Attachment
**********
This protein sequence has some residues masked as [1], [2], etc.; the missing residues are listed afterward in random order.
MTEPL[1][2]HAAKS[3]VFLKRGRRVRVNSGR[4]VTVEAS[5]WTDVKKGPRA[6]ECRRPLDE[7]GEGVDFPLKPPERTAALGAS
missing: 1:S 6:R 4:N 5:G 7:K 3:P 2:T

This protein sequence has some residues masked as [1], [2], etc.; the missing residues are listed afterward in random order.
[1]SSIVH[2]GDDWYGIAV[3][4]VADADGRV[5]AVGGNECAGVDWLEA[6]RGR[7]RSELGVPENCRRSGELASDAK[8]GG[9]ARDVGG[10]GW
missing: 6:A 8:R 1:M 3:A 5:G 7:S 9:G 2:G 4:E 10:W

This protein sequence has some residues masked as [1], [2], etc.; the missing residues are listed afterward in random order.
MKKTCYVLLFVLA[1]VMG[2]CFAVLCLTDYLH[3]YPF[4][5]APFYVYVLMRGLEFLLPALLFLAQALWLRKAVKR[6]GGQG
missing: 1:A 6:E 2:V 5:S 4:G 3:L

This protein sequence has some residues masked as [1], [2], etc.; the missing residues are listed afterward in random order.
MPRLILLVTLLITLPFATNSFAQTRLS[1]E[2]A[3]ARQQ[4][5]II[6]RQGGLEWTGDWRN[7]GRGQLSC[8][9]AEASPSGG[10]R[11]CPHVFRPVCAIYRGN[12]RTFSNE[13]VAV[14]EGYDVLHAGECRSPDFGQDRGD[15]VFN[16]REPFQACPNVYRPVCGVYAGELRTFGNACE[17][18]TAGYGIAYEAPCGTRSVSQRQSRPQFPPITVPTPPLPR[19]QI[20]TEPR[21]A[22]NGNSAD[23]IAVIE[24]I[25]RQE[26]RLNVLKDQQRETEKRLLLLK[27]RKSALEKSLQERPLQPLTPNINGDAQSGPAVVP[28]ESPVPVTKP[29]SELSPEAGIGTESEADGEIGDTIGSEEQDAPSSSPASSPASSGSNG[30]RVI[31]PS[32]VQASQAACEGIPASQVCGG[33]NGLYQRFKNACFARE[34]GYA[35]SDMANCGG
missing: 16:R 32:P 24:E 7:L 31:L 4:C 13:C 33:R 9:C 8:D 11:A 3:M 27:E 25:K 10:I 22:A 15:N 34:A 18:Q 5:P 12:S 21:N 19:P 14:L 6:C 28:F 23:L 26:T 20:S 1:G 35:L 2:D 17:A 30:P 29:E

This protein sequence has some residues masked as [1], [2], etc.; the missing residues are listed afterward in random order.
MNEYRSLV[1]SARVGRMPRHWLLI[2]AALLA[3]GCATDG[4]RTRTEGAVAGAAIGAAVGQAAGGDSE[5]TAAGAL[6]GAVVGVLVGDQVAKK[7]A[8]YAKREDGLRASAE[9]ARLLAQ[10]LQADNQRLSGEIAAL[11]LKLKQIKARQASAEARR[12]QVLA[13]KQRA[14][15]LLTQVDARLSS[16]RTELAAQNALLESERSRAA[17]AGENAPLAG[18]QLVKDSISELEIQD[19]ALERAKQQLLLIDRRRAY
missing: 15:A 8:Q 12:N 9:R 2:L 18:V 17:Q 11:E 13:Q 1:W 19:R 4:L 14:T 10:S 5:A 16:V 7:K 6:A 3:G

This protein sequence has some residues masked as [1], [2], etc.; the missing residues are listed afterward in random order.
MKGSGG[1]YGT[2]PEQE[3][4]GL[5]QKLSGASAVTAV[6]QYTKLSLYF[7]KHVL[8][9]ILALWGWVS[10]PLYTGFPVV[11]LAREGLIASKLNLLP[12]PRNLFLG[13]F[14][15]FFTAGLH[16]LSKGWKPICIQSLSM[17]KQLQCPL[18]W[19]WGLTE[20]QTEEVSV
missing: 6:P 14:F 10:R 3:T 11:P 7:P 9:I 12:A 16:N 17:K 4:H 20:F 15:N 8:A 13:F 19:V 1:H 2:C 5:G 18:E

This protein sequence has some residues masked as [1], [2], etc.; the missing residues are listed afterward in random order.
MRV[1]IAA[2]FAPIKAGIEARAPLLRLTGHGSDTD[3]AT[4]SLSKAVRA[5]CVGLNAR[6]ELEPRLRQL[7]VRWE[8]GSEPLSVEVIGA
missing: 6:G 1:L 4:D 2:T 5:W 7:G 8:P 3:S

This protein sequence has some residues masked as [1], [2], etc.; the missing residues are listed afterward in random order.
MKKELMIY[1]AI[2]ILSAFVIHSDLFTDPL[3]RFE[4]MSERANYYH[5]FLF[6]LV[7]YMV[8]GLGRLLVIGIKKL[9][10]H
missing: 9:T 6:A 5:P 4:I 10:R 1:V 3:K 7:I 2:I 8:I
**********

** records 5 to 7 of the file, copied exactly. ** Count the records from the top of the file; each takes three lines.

This protein sequence has some residues masked as [1], [2], etc.; the missing residues are listed afterward in random order.
MNEYRSLV[1]SARVGRMPRHWLLI[2]AALLA[3]GCATDG[4]RTRTEGAVAGAAIGAAVGQAAGGDSE[5]TAAGAL[6]GAVVGVLVGDQVAKK[7]A[8]YAKREDGLRASAE[9]ARLLAQ[10]LQADNQRLSGEIAAL[11]LKLKQIKARQASAEARR[12]QVLA[13]KQRA[14][15]LLTQVDARLSS[16]RTELAAQNALLESERSRAA[17]AGENAPLAG[18]QLVKDSISELEIQD[19]ALERAKQQLLLIDRRRAY
missing: 15:A 8:Q 12:N 9:R 2:L 18:V 17:Q 11:E 13:Q 1:W 19:R 4:L 14:T 10:S 5:A 16:V 7:K 6:A 3:G

This protein sequence has some residues masked as [1], [2], etc.; the missing residues are listed afterward in random order.
MKGSGG[1]YGT[2]PEQE[3][4]GL[5]QKLSGASAVTAV[6]QYTKLSLYF[7]KHVL[8][9]ILALWGWVS[10]PLYTGFPVV[11]LAREGLIASKLNLLP[12]PRNLFLG[13]F[14][15]FFTAGLH[16]LSKGWKPICIQSLSM[17]KQLQCPL[18]W[19]WGLTE[20]QTEEVSV
missing: 6:P 14:F 10:R 3:T 11:P 7:P 9:I 12:A 16:N 17:K 4:H 20:F 15:N 8:A 13:F 19:V 1:H 2:C 5:G 18:E

This protein sequence has some residues masked as [1], [2], etc.; the missing residues are listed afterward in random order.
MRV[1]IAA[2]FAPIKAGIEARAPLLRLTGHGSDTD[3]AT[4]SLSKAVRA[5]CVGLNAR[6]ELEPRLRQL[7]VRWE[8]GSEPLSVEVIGA
missing: 6:G 1:L 4:D 2:T 5:W 7:G 8:P 3:S